Nagel MA, Cohrs RJ, Mahalingam R,  et al.  The varicella zoster virus vasculopathies: clinical, CSF, imaging, and virologic features.  Neurology. 2008;70(11):853-860PubMedArticle
7.
Hilt DC, Buchholz D, Krumholz A, Weiss H, Wolinsky JS. Herpes zoster ophthalmicus and delayed contralateral hemiparesis caused by cerebral angiitis: diagnosis and management approaches.  Ann Neurol. 1983;14(5):543-553PubMedArticle
Research Letters
Nov 2012

Bilateral Ophthalmic Artery Occlusions Due to Probable Varicella-Zoster Virus Vasculopathy

Author Affiliations

Author Affiliations: NIHR Biomedical Research Centre for Ophthalmology, UCL Institute of Ophthalmology and Moorfields Eye Hospital (Dr Jayaram) and Department of Electrophysiology, Moorfields Eye Hospital (Dr Holder), and Medical Eye Unit, St Thomas' Hospital (Dr Graham), London, England; and Academisch Ziekenhuis Maastricht, Maastricht, the Netherlands (Dr Stanescu-Segal).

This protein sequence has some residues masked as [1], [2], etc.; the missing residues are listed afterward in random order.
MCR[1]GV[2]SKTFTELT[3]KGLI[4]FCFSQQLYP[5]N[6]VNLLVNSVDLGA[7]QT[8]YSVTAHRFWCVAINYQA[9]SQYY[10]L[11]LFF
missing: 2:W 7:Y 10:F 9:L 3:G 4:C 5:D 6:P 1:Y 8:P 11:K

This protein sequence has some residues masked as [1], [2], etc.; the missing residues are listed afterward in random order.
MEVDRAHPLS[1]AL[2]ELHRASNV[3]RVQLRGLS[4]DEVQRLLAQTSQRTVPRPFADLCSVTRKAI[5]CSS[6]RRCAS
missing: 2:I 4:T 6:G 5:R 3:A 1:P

Arch Ophthalmol. 2012;130(11):1492-1494. doi:10.1001/archophthalmol.2012.544

Varicella-zoster virus (VZV) vasculopathies account for almost one-third of arterial ischemic strokes in children.1 Visual complications are rare, with previous reports occurring secondary to unilateral central retinal artery2 or posterior ciliary artery3 occlusion. We describe the first case, to our knowledge, of an immunocompetent child who became blind due to bilateral ophthalmic artery occlusions secondary to probable VZV vasculopathy.

Report of a Case